October 3, 2019
After a lovely cafe au lait et un croissant, we made our way to the English Mass at the Basilica of the Immaculate Conception. The priest opened his homily by asking, “Why have you come to Lourdes?” “Are you hoping for a cure, or have you come for healing?” Many come to Lourdes looking to be cured, and sometimes the miracle happens. What do we do when the miracle does not happen?
So often, we only seek the cure – the fix for what ails us. We look for it in drugs, in relationships, in procedures, in healing waters, and in all manner of other things. We want to be made right, whole. And sometimes, the brokenness, disease, and/or hurt within us is cured – perhaps miraculously. Often, what we really need is healing – the ongoing process of reconciling ourself with our life, its disappointments, and our hopes. Healing centers on getting your heart right with what you are walking through. Do we have the faith to open ourselves to the miracle of either?
The remainder of our day in Lourdes was spent enjoying its special blend of the spiritual and the historical. The entire complex is called the Sanctuary of Our Lady of Lourdes. The large gothic Cathedral rising above the area is called the Basilica of the Immaculate Conception *(the Upper Basilica). Directly below it and opening to a large square (the Rosary Squary) is the Basilica of Our Lady of the Rosary (Rosary Basilica). The Rosary Basilica represents a Byzantine architectural style and the walls of its interior are decorated with incredibly ornate mosaics representing the Joyful, Glorious, and Sorrowful mysteries of the Rosary. Both churches are absolutely beautiful and both are very distinct.
Across Rosary Square is the Basilica of St. Pius X, a massive underground church built in 1958 in anticipation of enormous crowds celebrating the Centenary of the Apparitions. The Underground Basilica is reminiscent of a sports arena – massive concrete arches across huge expanses all accessed down four very wide concrete ramps. The altar is centered in the space (lit in the photo) that can seat 25,000. Along the walls are very beautiful, gemmail style, overlapped stained glass images of the Stations of the Cross and the Mysteries of the Rosary. If there was a Super Bowl of Catholicism, it would be held here.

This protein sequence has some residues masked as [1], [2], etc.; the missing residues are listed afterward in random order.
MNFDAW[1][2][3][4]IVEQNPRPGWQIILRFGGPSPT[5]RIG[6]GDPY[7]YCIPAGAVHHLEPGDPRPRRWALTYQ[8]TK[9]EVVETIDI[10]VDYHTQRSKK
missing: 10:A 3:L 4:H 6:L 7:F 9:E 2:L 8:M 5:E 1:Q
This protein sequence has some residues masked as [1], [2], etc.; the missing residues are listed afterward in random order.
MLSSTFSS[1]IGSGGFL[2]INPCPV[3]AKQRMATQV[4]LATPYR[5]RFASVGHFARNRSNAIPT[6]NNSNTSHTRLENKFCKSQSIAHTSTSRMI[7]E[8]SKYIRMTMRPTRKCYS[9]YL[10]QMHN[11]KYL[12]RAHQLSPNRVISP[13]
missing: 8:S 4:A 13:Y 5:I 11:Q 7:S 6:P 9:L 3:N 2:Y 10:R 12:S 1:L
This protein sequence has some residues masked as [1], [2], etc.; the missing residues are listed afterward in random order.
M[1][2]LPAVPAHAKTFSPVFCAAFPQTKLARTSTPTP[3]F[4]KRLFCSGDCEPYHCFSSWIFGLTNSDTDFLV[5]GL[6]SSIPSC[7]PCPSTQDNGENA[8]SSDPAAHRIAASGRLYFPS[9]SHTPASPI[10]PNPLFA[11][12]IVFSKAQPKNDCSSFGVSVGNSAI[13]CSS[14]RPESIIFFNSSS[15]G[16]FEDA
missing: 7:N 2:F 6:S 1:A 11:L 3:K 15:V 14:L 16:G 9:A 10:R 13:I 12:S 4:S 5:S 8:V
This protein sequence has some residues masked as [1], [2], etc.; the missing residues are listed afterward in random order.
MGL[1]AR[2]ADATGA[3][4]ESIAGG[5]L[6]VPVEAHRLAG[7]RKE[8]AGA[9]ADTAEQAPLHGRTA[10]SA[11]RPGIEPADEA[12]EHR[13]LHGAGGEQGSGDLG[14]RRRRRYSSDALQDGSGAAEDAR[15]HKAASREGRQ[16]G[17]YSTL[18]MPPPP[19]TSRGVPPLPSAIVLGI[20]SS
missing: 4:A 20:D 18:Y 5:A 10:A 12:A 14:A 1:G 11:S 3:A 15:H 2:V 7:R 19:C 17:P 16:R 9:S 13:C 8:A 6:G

After collecting several vials of healing water from the Massabielle Grotto, we walked the life-sized Stations of the Cross up the mountain and then made our way to the station to catch our train to St. Jean Pied de Port. Overwhelming in numerous ways, Lourdes did not disappoint. I left Lourdes awed and inspired; grateful that such places exist.
The train ride to Bayonne and then to St. Jean Pied de Port was quiet and scenic. The SNCF train was comfortable, unbelievably smooth, and fast, moving us across the countryside at speeds up to 186 miles per hour. A woman we met kindly corrected my attempts at speaking French and helped interpret a number of things along the way. I must confess to believing that my poor command of the native language would not be a big deal since most people would speak some English – an incorrect assumption that I’m certain frustrates many on both sides of it. I actually am able to read much of it and communicate in bits but I am slow and my ability to understand the spoken word is a real detriment. We have been able to find our way around but not knowing the language well is a significant impediment.
Our train change in Bayonne brought us into contact with our first batch of Camino de Santiago Peregrinos (pilgrims). Of course, being in France, they are Pelerins. My first reaction was disappointment. There were many. They were all dressed similarly to us and equipped in similar fashion. Our Way was no longer ours alone. Up to this point, we had not encountered any other pilgrims, though everyone we met was familiar with the Camino de Santiago. Besides a rather talkative Romanian behind us, the 90 minute ride from Bayonne to St. Jean Pied de Port was quiet with anticipation. I wondered if this journey was going to feel like one more collection of tourists crammed into narrow spaces.
St. Jean Pied de Port (at the foot of the pass) is the traditional starting point of the Camino Frances. Situated in Basque Country on the French side of the Pyrenees, it is a quaint village with winding roads and a very old town center with steep cobblestone streets and a variety of shops. The day was ending as we arrived and we walked through empty streets toward Villa Harriet, a small bed and breakfast on the edge of the village. As we navigated the narrow streets, cars intermittently raced past us with an alarming intimacy. Nonplussed by the appearance of walkers in backpacks, the drivers made no effort to slow or show any sign of acknowledgement. Cautionary note to self: beware.
Tomorrow, we head up the Napoleón Route to Orrison about 5 miles away and nearly 2000 feet of elevation.
Your experience of seeing many similar pilgrims reminds me of my first college English Lit class. The first day of class I found myself with about 40 other English majors. Back in high school I was one of the chosen few who loved English. In college I was one of many! I realized I wasn’t as unique & special as I thought!